Despite the epidemic of sometimes-fatal abuse of opioids and other painkillers in this country, the number of opioid prescriptions given to injured workers in many states, including Pennsylvania, remains high. That's the finding of a study by the Workers Compensation Research Institute.
A facility mechanic who was severely burned in a boiler explosion in a Philadelphia elementary school in January has died from his injuries on May 18. The man, who had been with the district for a quarter of a century, had been in a medically-induced coma since the explosion.
Workplace accidents can happen for a slew of reasons, some of which you can't predict or avoid. However, there are some common reasons that are important to keep in mind, as knowing where hazards lie can help to reduce injuries.
The Occupational Safety and Health Administration has fined a landscaping company in Pennsylvania for eight safety violations that occurred last summer. Two of the company's employees were injured because of the violations.
With more construction activity comes heightened economic growth, more jobs and more prosperity for everyone, right? This is certainly true, but there is also a dark side to the building boom our nation is experiencing: more construction-related injuries and deaths.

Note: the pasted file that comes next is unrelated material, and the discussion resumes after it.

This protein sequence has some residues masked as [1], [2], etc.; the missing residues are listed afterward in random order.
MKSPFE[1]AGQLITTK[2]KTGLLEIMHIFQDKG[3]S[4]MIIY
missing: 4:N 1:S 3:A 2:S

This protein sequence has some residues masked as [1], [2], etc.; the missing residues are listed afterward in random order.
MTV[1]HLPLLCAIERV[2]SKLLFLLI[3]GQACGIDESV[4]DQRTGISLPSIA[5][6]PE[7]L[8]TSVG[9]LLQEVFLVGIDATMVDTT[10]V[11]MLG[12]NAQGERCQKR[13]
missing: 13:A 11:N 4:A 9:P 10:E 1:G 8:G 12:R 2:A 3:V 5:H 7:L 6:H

A fine of $9,800 was issued by the Occupational Safety and Health Administration to Francis J. Palo, Inc., a Pennsylvania contractor, for two serious safety violations. A bridge collapsed in June and injured two workers. The contractor is contesting the violations and the fine.
For the first time in 25 years, the Occupational Health and Safety Administration will start issuing higher fines for companies that are cited for workplace violations. The current fines are relative to the consumer price index from 1990.
Over the last century, workers have been increasingly protected by laws with regard to rights and safety. Today, workers have a high expectation of safety. Even in dangerous industries, employers have to work with employees to ensure safety measures are enacted, and workers who are hurt on the job have legal options for seeking compensation and coverage of expenses.
An analysis of how people are injured on the job draws public awareness to dangerous work conditions. The information also focuses the attention of Pennsylvania and federal government regulators, like the Occupational Safety and Health Administration, on safety hazards and solutions.
Many people associate workers' compensation claims with on-the-job injuries. Benefits are also available for Philadelphia County families whose loved ones die in workplace accidents. Benefits help survivors recover from financial hardships like funeral costs, accident-related medical expenses and wage losses.